Find Information About:

Drugs & Supplements

Get information and reviews on prescription drugs, over-the-counter medications, vitamins, and supplements. Search by name or medical condition.

Pill Identifier

Pill Identifier

Having trouble identifying your pills?

Enter the shape, color, or imprint of your prescription or OTC drug. Our pill identification tool will display pictures that you can compare to your pill.

Get Started

My Medicine

Save your medicine, check interactions, sign up for FDA alerts, create family profiles and more.

Get Started

WebMD Health Experts and Community

Talk to health experts and other people like you in WebMD's Communities. It's a safe forum where you can create or participate in support groups and discussions about health topics that interest you.

  • Second Opinion

    Second Opinion

    Read expert perspectives on popular health topics.

  • Community


    Connect with people like you, and get expert guidance on living a healthy life.

Got a health question? Get answers provided by leading organizations, doctors, and experts.

Get Answers

Sign up to receive WebMD's award-winning content delivered to your inbox.

Sign Up

Cancer Health Center

Font Size

Cancer Death Rates Drop 20% Over 2 Decades

WebMD Health News
Reviewed by Laura J. Martin, MD

Jan. 17, 2013 -- Cancer death rates have fallen by 20% from their peak about 20 years ago, according to the latest statistics from the American Cancer Society.

This means that from 1991 to 2009, 1.2 million lives were spared, including 152,900 lives in 2009 alone.

“The big picture is that progress is steady, and for the four major cancer sites, progress is even more rapid,” says researcher Rebecca Siegel, MPH. She is the director of surveillance information at the American Cancer Society in Atlanta. The four major cancer sites are breast, prostate, colorectum, and lung. “Cancer death rates peaked in the 1990s, and we have seen a 1% decline per year, but we are seeing much larger declines for the most common cancers.”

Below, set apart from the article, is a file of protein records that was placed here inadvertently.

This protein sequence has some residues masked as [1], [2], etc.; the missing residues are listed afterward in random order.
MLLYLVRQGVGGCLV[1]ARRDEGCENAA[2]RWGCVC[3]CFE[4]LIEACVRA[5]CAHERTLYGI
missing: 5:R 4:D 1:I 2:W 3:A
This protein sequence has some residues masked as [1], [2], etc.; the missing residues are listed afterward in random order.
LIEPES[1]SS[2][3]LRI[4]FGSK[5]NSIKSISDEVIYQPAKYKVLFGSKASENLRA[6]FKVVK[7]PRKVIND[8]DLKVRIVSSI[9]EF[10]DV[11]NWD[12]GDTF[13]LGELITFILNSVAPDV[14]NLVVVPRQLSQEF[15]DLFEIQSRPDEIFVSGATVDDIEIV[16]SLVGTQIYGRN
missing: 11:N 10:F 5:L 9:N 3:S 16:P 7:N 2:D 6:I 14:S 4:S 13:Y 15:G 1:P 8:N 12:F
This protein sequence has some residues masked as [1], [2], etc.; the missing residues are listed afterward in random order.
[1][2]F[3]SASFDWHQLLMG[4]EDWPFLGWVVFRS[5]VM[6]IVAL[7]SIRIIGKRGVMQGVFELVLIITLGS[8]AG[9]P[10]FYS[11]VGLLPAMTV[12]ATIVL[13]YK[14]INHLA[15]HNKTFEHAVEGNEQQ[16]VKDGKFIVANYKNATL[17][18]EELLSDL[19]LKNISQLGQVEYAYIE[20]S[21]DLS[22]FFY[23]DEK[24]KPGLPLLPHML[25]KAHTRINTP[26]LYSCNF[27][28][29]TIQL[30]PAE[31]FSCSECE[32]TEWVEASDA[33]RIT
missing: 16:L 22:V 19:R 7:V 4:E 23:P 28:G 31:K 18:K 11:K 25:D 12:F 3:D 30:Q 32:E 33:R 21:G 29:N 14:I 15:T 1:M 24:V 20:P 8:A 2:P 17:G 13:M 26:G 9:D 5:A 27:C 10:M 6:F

Specifically, death rates have dropped by more than 30% for colorectal cancer, breast cancer in women, and lung cancer in men, and by more than 40% for prostate cancer.

There are several factors that may be driving these drops. It’s less smoking for lung cancer, and earlier detection and better treatments for colorectal, breast, and prostate cancers.

Still, not all the news is good. One in four deaths in the U.S. is due to cancer, and rates of certain cancers, including liver, thyroid, and pancreatic cancers, are on the rise.

The findings also make estimates about cancer cases and deaths for 2013. There will be about 1,660,290 new cancer cases and 580,350 cancer deaths in the U.S. this year.

The findings are published as two reports, "Cancer Facts and Figures 2013" and "Cancer Statistics 2013," the latter of which appears in CA: A Cancer Journal for Clinicians.

Room for Improvement Despite Progress

We can do better, Siegel says. Yes, fewer people are smoking, but about 20% of people still smoke. “If we could reduce that rate, we would see much larger declines in numerous other cancers.”

Smoking is a risk factor for many cancers including lung, head and neck, pancreatic, and bladder cancers, among others.

What’s more, some populations are more hard hit by cancer and cancer deaths than others. “If we could apply the knowledge that we have to all populations, including individuals who are poor and uninsured, we would see even more progress,” she says. “Early detection is so important. If we could get more people to get regular cancer screening, their chances for a better outcome are increased.”

Today on WebMD

Colorectal cancer cells
New! I AM Not Cancer Facebook Group
Lung cancer xray
See it in pictures, plus read the facts.
sauteed cherry tomatoes
Fight cancer one plate at a time.
Ovarian cancer illustration
Real Cancer Perspectives
Jennifer Goodman Linn self-portrait
what is your cancer risk
colorectal cancer treatment advances
breast cancer overview slideshow
prostate cancer overview
lung cancer overview slideshow
ovarian cancer overview slideshow
Actor Michael Douglas